La Velle E. Neal III
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ZHANGJIAKOU, CHINA — When Jessie Diggins began the anchor leg of the women's 4x5-kilometer relay on Saturday, Team USA trailed the leaders by 57.6 seconds.

That's a lot of lead to bite into. Diggins is good. But that good?

Germany and Russia were battling for first place. There was a second pack, closer to Diggins by around 30 seconds, of Finland, Norway and Sweden — a neighborhood brawl for bronze between three Nordic countries and cross-country skiing powers.

So Diggins, from Afton, put herself in lurking mode. She skied hard and was ready to pounce if any shenanigans broke out among the group to give her a sniff of a chance at stealing a bronze.

"I thought, you know, if I get lucky and they're messing around with tactics, there's a chance I can glom on the back," Diggins said.

The Nordic triumvirate didn't yield any ground. Diggins eventually backed off full throttle.

"Unfortunately, they did not [back off] as much as I had hoped, and then I definitely paid for it the second lap," she said. "I could not feel my legs at all, but I was really happy with it because I was like, you know what, you got to try."

Diggins on Saturday skied in her fourth event of the Beijing Olympics, with two more to go. In a sport in which competitors often collapse from exhaustion at the finish line, Diggins' supreme endurance and recovery powers are on display for the world to see.

So is her unselfishness. She could have tried to preserve something for her final races, but if the door cracked open for a medal, she was going to try to put her team on the podium. They spend so much time traveling to events and spending time together that it can be hard for someone like Diggins to put herself first knowing what the team has invested.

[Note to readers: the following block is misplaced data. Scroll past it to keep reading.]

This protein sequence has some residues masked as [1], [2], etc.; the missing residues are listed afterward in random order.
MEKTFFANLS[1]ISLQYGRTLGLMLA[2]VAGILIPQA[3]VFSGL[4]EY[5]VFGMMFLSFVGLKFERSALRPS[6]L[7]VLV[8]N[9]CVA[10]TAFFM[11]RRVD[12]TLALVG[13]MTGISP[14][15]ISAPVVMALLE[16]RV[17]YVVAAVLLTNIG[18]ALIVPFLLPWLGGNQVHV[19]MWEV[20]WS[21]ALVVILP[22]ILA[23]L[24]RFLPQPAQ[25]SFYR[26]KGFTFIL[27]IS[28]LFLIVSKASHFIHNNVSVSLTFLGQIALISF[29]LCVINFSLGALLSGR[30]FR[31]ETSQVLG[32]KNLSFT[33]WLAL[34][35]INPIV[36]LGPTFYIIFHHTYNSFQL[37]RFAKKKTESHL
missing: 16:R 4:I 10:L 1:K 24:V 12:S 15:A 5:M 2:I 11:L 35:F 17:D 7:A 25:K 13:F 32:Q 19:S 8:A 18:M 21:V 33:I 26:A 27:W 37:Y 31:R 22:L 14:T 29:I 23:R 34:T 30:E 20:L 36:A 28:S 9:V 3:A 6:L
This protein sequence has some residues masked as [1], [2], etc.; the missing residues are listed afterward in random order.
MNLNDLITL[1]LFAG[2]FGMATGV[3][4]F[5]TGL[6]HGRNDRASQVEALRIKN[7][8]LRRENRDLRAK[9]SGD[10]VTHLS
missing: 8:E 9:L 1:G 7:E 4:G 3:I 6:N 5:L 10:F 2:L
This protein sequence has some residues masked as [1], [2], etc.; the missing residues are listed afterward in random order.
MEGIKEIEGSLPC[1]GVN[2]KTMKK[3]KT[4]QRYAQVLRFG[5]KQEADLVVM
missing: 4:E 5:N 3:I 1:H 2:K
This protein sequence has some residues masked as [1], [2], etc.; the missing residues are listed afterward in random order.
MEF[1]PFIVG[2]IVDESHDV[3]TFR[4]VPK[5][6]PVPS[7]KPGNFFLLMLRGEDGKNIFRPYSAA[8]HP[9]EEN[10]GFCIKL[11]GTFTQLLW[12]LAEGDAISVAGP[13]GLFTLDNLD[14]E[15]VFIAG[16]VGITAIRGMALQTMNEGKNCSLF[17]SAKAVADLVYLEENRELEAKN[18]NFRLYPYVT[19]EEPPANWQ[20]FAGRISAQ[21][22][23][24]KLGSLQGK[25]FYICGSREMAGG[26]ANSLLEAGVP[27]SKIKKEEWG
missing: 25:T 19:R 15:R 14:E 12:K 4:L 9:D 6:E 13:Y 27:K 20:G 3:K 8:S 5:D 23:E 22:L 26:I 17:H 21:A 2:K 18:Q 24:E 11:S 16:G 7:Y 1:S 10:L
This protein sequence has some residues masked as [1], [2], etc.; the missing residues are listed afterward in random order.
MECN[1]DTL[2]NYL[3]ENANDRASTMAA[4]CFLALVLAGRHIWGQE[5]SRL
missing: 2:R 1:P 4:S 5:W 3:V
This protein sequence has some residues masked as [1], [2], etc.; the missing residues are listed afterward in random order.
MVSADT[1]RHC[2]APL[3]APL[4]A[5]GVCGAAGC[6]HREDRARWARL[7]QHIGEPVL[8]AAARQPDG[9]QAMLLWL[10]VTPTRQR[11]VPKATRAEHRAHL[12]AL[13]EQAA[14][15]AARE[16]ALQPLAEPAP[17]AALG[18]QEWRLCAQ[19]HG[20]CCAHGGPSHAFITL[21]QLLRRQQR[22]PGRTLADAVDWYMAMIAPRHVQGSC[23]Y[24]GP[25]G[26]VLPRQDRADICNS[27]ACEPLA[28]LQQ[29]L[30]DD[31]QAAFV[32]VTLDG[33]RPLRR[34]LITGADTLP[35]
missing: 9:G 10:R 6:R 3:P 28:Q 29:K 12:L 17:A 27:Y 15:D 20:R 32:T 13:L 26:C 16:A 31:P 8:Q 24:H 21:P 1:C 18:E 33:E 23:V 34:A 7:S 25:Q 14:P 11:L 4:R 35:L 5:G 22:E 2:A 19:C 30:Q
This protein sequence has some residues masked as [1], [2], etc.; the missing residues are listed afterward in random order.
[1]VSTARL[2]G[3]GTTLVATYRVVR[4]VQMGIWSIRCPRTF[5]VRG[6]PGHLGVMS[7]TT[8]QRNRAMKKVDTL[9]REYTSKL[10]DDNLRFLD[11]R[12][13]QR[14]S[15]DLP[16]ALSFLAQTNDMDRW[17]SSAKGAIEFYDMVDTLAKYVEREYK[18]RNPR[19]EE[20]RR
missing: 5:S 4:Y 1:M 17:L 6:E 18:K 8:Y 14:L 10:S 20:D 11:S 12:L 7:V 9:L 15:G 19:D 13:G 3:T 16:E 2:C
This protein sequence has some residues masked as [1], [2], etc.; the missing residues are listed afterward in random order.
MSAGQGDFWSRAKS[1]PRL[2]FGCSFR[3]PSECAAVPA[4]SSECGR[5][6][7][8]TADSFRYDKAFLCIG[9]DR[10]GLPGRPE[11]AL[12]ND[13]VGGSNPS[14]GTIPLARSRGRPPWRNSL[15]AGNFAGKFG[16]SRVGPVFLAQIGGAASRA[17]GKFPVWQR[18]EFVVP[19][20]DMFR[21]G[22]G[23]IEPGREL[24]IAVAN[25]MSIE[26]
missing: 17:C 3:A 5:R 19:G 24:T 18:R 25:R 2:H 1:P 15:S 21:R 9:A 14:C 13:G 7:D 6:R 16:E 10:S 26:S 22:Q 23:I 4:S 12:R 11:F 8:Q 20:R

"I live for relay day," Diggins said. "I've been looking forward to this all year."

The relay team finished a respectable sixth Saturday, completing the course in 55 minutes 9.2 seconds — 1 minute, 8 seconds from reaching the podium. Team USA, which started in row 2, finished fifth in the event four years ago. Diggins is the only returnee from the team, joined this time by Hailey Swirbul of El Jebel, Colo.; Rosie Brennan of Park City, Utah; and Novie McCabe of Winthrop, Wash.

Team USA got as high as fifth during the race but could not link up with the lead pack.

"I'm really, really proud of this team," Diggins said. "Every single one of these girls went out and skied so hard and had gutsy races, and we gave it everything we had. Some days, it ends up with the results you like and some days it doesn't.

"Either way, all you can do is go out there as hard and as smart as you can and this team did that."

Russia and Germany duked it out for most of the race, with Russia winning in 53:41. Sweden, behind an incredible final leg from Jonna Sundling, finished third in 54:01.7 to claim the bronze. Team USA members remained on the course to cheer for Germany, a team the Americans trained with during the summer. The Germans briefly led during the final lap but relinquished it on one of the final hill climbs.

Diggins' excellent adventure is more than halfway to the end. She finished sixth in the 15k skiathlon last Saturday, picked up the bronze in the freestyle sprint on Tuesday and was eighth in 10k classic on Thursday.

Diggins' excellent adventure is more than halfway to the end. She finished sixth in the 15k skiathlon the previous Saturday, picked up the bronze in the freestyle sprint on Tuesday and was eighth in the 10k classic Thursday.

On Wednesday, she will be part of the classic team sprint, in which she helped Team USA strike gold in four years ago in Pyeongchang. Next Sunday, the adventure ends with the 30k freestyle.

When asked if she's got two more races in her, she didn't hesitate to respond.

"I'm stoked," she said. "Bring it!"